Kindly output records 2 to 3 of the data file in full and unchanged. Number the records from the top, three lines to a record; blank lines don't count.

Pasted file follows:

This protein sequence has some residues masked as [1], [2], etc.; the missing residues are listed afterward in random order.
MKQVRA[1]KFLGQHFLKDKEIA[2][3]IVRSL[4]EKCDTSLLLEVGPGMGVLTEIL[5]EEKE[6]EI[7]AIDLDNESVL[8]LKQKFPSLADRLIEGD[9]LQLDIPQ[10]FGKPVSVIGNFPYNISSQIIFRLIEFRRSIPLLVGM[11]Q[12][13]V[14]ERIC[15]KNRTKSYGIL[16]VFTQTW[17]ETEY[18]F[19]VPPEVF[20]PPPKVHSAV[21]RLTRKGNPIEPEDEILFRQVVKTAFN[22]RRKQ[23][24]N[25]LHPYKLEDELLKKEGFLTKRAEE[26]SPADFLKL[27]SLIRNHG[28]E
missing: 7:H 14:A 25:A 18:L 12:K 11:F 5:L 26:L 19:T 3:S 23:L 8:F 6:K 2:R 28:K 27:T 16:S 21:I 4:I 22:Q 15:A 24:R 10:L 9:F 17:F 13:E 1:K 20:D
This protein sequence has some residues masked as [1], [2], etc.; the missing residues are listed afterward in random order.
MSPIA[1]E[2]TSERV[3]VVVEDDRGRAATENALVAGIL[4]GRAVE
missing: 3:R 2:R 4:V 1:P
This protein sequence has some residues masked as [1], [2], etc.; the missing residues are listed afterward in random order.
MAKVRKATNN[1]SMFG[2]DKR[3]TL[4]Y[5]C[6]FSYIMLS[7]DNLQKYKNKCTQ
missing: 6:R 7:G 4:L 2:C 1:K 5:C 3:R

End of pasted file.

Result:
This protein sequence has some residues masked as [1], [2], etc.; the missing residues are listed afterward in random order.
MSPIA[1]E[2]TSERV[3]VVVEDDRGRAATENALVAGIL[4]GRAVE
missing: 3:R 2:R 4:V 1:P
This protein sequence has some residues masked as [1], [2], etc.; the missing residues are listed afterward in random order.
MAKVRKATNN[1]SMFG[2]DKR[3]TL[4]Y[5]C[6]FSYIMLS[7]DNLQKYKNKCTQ
missing: 6:R 7:G 4:L 2:C 1:K 5:C 3:R